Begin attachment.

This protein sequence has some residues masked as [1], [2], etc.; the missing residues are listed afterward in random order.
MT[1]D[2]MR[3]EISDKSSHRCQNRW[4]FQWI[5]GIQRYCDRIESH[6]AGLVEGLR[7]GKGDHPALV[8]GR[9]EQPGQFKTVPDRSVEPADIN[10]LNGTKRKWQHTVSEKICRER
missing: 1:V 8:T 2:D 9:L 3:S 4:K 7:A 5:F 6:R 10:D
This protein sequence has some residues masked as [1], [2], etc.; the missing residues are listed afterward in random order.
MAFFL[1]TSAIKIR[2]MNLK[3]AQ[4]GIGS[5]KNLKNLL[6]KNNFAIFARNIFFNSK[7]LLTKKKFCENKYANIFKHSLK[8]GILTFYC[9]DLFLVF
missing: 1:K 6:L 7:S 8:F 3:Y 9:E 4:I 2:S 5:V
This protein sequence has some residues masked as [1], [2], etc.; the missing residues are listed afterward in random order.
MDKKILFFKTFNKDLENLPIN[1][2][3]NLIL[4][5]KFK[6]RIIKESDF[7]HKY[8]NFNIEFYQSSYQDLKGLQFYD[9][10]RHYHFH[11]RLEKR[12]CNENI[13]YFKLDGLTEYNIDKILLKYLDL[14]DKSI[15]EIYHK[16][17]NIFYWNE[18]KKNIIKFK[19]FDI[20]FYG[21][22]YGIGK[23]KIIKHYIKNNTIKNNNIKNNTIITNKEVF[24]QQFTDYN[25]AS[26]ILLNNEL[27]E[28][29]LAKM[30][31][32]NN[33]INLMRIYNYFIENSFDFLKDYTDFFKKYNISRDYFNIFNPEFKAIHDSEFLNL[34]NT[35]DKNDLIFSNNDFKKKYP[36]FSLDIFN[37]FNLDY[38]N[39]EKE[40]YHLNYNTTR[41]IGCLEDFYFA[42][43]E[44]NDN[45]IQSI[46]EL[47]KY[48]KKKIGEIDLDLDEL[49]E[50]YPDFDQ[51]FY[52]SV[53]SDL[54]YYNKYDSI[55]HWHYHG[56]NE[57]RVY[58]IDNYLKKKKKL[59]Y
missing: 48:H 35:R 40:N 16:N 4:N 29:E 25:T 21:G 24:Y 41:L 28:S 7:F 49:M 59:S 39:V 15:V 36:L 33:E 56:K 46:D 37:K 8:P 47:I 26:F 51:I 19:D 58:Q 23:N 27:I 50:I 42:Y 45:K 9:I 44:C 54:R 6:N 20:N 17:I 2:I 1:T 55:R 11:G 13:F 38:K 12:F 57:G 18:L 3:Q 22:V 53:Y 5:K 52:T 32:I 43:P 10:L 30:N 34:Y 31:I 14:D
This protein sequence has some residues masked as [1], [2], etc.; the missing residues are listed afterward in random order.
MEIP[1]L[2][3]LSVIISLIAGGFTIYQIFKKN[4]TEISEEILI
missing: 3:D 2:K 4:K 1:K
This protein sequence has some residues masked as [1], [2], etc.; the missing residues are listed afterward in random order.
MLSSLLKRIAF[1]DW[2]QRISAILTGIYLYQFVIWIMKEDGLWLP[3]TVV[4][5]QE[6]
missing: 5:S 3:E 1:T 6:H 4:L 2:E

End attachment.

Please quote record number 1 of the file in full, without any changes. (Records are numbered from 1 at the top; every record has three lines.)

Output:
This protein sequence has some residues masked as [1], [2], etc.; the missing residues are listed afterward in random order.
MT[1]D[2]MR[3]EISDKSSHRCQNRW[4]FQWI[5]GIQRYCDRIESH[6]AGLVEGLR[7]GKGDHPALV[8]GR[9]EQPGQFKTVPDRSVEPADIN[10]LNGTKRKWQHTVSEKICRER
missing: 1:V 8:T 2:D 9:L 3:S 4:K 7:A 5:F 6:R 10:D